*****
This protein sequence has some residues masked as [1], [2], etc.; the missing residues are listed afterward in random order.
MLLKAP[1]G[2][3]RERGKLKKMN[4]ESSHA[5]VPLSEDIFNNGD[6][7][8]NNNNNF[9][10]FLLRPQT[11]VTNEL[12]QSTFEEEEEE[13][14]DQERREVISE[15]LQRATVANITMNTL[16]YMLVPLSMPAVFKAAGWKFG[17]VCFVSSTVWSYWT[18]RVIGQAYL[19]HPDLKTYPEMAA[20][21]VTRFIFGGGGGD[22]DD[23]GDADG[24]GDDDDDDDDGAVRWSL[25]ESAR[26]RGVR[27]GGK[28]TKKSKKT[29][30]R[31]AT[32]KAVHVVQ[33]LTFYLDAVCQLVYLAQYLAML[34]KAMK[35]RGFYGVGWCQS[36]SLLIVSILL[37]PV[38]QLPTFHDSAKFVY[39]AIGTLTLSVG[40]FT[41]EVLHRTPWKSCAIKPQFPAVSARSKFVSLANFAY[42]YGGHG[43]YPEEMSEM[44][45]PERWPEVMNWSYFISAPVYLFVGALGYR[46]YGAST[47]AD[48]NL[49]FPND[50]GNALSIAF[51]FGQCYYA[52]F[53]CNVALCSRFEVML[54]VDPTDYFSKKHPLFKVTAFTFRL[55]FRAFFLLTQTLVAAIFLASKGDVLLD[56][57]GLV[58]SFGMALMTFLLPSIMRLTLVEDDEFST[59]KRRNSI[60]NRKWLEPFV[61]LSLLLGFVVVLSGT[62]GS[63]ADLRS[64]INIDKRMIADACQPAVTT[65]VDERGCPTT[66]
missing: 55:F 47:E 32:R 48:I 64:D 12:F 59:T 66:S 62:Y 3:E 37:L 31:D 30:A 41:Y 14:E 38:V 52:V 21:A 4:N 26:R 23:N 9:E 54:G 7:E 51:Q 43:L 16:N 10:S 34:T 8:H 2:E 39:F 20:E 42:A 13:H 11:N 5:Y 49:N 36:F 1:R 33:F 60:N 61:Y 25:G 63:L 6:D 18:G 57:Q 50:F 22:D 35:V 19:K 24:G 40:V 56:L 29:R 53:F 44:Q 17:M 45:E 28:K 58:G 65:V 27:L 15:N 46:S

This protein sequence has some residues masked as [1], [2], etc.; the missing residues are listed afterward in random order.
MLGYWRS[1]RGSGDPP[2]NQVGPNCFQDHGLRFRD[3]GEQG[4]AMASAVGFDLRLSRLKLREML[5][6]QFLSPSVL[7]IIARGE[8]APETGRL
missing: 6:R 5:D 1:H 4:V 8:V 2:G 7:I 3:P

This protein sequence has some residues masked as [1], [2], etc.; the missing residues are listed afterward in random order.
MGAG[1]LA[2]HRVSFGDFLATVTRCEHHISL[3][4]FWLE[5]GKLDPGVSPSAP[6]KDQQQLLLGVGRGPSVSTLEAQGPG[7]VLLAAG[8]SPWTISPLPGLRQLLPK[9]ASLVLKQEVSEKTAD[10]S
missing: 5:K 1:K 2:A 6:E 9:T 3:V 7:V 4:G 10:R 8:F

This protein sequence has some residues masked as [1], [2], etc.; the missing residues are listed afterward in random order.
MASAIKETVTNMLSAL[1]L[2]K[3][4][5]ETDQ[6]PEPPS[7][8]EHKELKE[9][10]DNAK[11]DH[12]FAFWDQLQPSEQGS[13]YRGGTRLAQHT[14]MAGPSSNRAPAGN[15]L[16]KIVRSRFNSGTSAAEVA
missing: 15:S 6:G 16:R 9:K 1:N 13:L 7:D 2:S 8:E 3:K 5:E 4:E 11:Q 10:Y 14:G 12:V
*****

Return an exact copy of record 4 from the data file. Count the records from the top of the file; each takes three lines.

This protein sequence has some residues masked as [1], [2], etc.; the missing residues are listed afterward in random order.
MASAIKETVTNMLSAL[1]L[2]K[3][4][5]ETDQ[6]PEPPS[7][8]EHKELKE[9][10]DNAK[11]DH[12]FAFWDQLQPSEQGS[13]YRGGTRLAQHT[14]MAGPSSNRAPAGN[15]L[16]KIVRSRFNSGTSAAEVA
missing: 15:S 6:G 16:R 9:K 1:N 13:L 7:D 2:S 8:E 3:K 5:E 4:E 11:Q 10:Y 14:G 12:V